It claimed there’s a window of childhood, after which the brain stops being able to hear certain sounds—one’s not used by a child’s native language—which is why it’s so hard to learn to speak a second language without an accent.

Some people may master it, but not many. (How many people do you know, after 25, learned a foreign language and can speak it so well, natives have no idea they’re listening to a foreigner?) It’s also challenging to learn all the idiomatic expressions that native speakers have known since they were small children.

However, since having written this answer, I’ve learned that the Science behind this is very controversial. As I’m not an expert, let me refer you to the wikipedia article (and it’s linked resources).

“In second-language acquisition, the strongest evidence for the critical period hypothesis is in the study of accent, where most older learners do not reach a native-like level.

However, under certain conditions, native-like accent has been observed, suggesting that accent is affected by multiple factors, such as identity and motivation, rather than a critical period biological constraint (Moyer, 1999; Bongaerts et al., 1995; Young-Scholten, 2002).”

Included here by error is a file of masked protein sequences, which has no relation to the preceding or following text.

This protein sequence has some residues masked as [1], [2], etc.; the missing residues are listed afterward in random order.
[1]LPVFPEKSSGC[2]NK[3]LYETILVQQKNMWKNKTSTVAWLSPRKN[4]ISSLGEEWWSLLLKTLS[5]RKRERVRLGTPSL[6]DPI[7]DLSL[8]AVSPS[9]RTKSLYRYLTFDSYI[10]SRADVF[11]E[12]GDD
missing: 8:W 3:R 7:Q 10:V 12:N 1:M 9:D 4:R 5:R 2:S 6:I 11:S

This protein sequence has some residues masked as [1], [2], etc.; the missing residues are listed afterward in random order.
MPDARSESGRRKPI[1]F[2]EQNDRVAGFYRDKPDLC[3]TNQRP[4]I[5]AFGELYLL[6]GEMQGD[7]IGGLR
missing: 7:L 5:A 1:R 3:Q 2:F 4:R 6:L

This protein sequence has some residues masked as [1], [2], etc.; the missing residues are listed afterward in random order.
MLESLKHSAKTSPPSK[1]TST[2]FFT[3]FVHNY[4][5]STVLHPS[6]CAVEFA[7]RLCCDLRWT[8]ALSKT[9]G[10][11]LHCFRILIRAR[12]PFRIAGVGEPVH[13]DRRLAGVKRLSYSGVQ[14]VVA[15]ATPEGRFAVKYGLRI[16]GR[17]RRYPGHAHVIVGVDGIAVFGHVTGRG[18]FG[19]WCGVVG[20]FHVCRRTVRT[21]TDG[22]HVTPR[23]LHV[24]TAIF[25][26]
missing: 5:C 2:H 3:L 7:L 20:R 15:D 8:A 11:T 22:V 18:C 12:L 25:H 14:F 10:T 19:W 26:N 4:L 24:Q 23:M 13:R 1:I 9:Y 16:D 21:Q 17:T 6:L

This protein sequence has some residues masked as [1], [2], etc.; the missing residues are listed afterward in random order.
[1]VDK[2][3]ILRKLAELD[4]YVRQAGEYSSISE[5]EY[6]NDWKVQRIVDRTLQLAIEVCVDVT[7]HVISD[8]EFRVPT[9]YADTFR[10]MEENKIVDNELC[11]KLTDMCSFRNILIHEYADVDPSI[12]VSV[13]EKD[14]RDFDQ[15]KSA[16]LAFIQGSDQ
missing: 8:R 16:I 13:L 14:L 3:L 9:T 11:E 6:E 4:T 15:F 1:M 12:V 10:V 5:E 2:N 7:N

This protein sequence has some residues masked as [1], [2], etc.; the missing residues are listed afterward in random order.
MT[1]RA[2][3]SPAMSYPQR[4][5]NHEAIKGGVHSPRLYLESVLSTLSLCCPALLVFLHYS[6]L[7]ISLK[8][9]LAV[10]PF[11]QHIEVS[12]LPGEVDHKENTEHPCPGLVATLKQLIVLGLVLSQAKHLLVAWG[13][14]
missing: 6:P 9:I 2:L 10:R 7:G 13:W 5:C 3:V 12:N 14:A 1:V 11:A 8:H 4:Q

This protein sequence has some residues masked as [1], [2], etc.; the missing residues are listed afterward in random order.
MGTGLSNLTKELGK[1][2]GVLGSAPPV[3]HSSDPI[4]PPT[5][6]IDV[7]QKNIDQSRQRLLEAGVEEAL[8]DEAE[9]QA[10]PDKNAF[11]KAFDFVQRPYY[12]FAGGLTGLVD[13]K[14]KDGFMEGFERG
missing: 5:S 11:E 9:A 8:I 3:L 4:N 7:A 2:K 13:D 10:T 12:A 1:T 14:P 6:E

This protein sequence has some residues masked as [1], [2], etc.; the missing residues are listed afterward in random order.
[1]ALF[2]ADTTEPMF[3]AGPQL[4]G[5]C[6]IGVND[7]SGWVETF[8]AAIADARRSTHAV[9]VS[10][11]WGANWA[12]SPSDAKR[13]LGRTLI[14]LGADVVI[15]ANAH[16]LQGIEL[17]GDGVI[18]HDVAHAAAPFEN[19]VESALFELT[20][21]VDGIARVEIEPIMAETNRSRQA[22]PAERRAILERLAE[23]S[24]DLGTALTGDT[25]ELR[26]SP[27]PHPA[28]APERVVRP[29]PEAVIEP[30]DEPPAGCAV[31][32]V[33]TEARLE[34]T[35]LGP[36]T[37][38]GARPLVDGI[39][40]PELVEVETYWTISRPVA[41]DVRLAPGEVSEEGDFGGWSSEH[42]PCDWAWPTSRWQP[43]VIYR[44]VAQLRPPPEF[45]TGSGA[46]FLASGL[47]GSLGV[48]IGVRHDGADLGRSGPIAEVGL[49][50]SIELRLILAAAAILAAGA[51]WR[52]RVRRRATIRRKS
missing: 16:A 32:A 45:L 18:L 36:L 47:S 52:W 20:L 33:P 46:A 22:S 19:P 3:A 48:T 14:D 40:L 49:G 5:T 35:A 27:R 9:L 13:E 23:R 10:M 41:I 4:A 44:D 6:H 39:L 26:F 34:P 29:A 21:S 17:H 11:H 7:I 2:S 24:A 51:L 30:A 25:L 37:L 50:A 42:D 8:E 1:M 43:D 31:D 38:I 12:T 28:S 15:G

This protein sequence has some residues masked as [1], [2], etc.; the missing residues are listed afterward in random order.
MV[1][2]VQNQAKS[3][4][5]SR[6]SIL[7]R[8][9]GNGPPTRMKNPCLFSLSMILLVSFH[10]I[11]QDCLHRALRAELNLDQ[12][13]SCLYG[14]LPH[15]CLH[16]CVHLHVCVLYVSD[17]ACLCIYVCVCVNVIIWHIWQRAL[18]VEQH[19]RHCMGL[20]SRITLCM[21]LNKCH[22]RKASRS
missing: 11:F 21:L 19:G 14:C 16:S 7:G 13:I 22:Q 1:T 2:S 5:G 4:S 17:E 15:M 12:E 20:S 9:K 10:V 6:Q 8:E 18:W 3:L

2. Jim Lawrenson, Still driving…

Unfortunately for ‘real’ people, the media is obsessed with the tiny minority who succeed early and display this very publicly.

This is then amplified by the high profile ‘subject’,  for PR purposes, to perpetuate their success.

Justin Bieber, Michael Jackson, Britney Spears, River Phoenix, Justin Timberlake, Bill Gates, Jimi Hendrix, Steve Jobs, James Dean, Richard Branson, Whitney Houston, One Direction, Amy Winehouse, Mark Zuckerburg. Need I go on.

Notice a trend in there somewhere?

You are probably being influenced, (like all of us), in how you assess your own progress, compared to these people. It can be a dangerous game to play.

It takes a tremendous amount of luck, as well as talent, to get into the right position at the right time. Not many people who make it will tell you that, often preferring to put it down to their hard work.

That is because they believe that this is the case, not because they are intentionally misleading you. I know that because, to an extent, I’ve done it.